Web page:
If you’re going to try and take the floor or brazenly interrupt others, man, you better bring the goods. Nothing worse than someone being interesting or funny, and some bore elbows in with lameness.

    Z: “A little active listening goes a long way.” A friend of mine is terribly unlucky with women when we go out. Early in a conversation women are quick and keen to notice if you’re a person capable of interest in others (her), or a self-involved heel.

    So many times I’ve seen women tentatively introduce what they think is a cute or interesting story about themselves. They’ll sort of faux-stop their story short, waiting for a sign of interest to expand. And it’s here that he always blows it. He grabs their pause like a fumbled football and starts running the wrong way with it. With his own story, or something totally periphery.

    Swift: “There are two faults in conversation, which appear very different, yet arise from the same root, and are equally blamable; I mean, an impatience to interrupt others, and the uneasiness of being interrupted ourselves.”

    Re the above quote, it has to be said that blacks excel. They’ll be in a group and everyone’s talking over each other, yet they’re still listening and responding on the fly. And no one gets offended by the cacophony of interruptions.

  17. The most annoying person is the one who happens to sit next to you when you’re both with a larger group and corners you, talking quietly about something boring while you’re trying to listen and participate with the more entertaining larger group. I think everyone knows someone like that.

  18. Just about every story I tell my kids results in, “you already told us that one, Dad.” I really need to get some new stories.

  19. “The first thing you notice about boring people is they never seem to have a point to their stories and anecdotes. When telling a story in a social setting, you should always have a point. No one cares about what you had for lunch, unless it was something bizarre or unusual. If you had a delicious turkey club for lunch, that’s not something anyone wants to know.”

    When we can point out how “boring” Facedouche and other social media sites are, we might be able to get some people to abandon them. “You’re boring. You posted on Assbook the other day that you had a taco from the Obrador Food Truck and that it was delicious. No one cares. Get a life!” “Boring? No I’m not! I’m a scintillating conversationalist. It must be the platform’s fault.”

  20. Watch a guy like Ron White for a few of his routines. Simple story teller, but with impeccable set up and timing. Anyone can learn something there.

    • Maybe anybody could learn something there, but if anybody could do it, then Ron White wouldn’t have a career as an entertainer.

      • Had a conversation with him once where he made sleeping in his car outside a comedy club (couldn’t afford a hotel) in weather so cold his toothpaste froze in the tube, sidesplittingly funny. You are right. That is a God given talent.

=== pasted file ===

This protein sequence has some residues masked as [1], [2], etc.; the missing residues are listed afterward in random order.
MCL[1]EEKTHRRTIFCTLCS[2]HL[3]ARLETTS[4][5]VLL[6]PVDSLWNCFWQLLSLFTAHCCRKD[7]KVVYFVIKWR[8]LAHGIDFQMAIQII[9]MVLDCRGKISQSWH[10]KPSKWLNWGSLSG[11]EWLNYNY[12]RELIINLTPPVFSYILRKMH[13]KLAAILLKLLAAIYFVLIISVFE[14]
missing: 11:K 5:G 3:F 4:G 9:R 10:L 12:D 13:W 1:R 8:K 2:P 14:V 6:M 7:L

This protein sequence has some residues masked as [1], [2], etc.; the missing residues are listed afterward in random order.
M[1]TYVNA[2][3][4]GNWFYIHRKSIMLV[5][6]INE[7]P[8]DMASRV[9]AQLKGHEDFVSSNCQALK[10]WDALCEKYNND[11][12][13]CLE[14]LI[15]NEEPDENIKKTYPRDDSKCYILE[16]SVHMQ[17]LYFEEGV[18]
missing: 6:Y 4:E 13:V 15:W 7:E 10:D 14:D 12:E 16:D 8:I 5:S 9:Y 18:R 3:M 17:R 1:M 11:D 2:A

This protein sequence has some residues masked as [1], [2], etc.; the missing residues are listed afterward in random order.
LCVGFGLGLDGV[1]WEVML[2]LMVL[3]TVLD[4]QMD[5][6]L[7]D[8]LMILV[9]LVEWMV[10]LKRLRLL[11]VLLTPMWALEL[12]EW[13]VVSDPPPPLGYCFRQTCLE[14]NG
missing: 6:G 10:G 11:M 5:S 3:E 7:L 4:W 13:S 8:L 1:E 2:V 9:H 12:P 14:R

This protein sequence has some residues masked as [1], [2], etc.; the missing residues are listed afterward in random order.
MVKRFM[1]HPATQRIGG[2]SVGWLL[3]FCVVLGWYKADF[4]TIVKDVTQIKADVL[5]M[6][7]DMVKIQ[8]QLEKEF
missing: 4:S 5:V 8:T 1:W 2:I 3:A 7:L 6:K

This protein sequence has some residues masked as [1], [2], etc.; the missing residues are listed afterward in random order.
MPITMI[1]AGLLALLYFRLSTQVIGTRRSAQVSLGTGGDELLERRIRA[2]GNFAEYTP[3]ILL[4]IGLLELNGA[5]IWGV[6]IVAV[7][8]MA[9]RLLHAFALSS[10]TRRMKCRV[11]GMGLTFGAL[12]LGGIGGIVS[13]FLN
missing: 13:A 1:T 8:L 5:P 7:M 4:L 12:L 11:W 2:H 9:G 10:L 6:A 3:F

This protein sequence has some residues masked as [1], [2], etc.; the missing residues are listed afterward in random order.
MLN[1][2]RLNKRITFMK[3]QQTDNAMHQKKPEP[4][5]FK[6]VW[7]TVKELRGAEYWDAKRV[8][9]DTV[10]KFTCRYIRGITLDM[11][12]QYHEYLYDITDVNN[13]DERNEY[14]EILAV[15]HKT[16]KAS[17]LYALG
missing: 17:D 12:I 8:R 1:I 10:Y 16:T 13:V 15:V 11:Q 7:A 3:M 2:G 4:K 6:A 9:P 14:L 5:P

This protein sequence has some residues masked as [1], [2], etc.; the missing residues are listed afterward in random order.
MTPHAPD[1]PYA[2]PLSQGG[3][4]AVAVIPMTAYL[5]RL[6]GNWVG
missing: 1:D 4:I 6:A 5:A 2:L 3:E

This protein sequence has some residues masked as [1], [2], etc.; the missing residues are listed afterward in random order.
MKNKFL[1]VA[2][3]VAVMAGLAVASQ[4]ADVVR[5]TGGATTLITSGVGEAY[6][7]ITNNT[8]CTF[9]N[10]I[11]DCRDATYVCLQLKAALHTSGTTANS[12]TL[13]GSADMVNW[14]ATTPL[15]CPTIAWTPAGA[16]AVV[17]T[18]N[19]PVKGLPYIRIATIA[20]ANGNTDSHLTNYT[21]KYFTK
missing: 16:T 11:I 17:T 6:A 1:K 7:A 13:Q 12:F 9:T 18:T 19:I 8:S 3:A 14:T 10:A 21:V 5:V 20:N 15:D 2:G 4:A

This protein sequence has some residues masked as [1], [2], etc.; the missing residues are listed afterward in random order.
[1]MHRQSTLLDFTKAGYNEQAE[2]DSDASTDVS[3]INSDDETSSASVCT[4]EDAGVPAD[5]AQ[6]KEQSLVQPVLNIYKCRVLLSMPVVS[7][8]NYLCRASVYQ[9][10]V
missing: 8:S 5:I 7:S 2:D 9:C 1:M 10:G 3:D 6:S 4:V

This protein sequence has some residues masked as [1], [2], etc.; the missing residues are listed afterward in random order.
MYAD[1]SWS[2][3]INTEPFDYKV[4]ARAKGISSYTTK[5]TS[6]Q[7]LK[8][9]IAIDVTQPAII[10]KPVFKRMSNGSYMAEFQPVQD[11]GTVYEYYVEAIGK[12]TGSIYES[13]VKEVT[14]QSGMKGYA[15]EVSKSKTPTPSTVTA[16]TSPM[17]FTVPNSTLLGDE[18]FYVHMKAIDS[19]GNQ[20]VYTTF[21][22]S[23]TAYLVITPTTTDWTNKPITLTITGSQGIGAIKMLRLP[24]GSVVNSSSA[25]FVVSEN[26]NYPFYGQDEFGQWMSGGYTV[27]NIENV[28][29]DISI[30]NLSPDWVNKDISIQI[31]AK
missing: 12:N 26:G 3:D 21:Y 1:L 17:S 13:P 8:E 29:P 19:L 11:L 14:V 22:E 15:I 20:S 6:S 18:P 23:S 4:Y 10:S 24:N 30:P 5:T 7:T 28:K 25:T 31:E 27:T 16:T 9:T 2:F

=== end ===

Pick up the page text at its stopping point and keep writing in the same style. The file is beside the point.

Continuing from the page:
• One of the few who could go off on a tangent was Billy Connolly. His take was that it was like having a lovely conversation but the audience weren’t entitled to a word in

  21. There’s got to be a story behind how “How Not to be Boring” became today’s blog post.

  22. A new form of boring person, thanks to the smartphone, is the person who has to go through all the pictures they took since the last time they saw you, and “share” all the wonderful experiences they had, none of which are interesting in the slightest.

    Thanks, Steve Jobs!

  23. There are some people who are more than just normally boring, they seem to have some sort of mental condition. I had a co-worker once that everyone did their best to avoid talking to. We worked with mainframe computers, and he was perfectly competent at his job. But he would explain an issue, then he would explain his explanation, then he would go back back and explain the problem again, and at some point you literally had to order him to stop talking, because there was no other way.

    One evening, just for kicks, I let him go on about a bug he had just diagnosed. The bug was important, and I was glad he had found it, but it was also pretty straightforward, and could be summed up in a sentence or two. Nevertheless he droned on about it for a full five minutes (I was looking at my watch) before I cut him off. And it wasn’t just software — any conversation about any topic went like this.

    While some co-workers avoided him, and others made fun of him, some did their earnest best to make him understand the problem. But nothing worked. He insisted he did not repeat himself, and was offended that everyone kept saying he did. This was over 30 years ago, before I was aware of the existence of autism, so maybe he was on the spectrum somewhere. The thing is — he was married. I can’t imagine what his home life was like!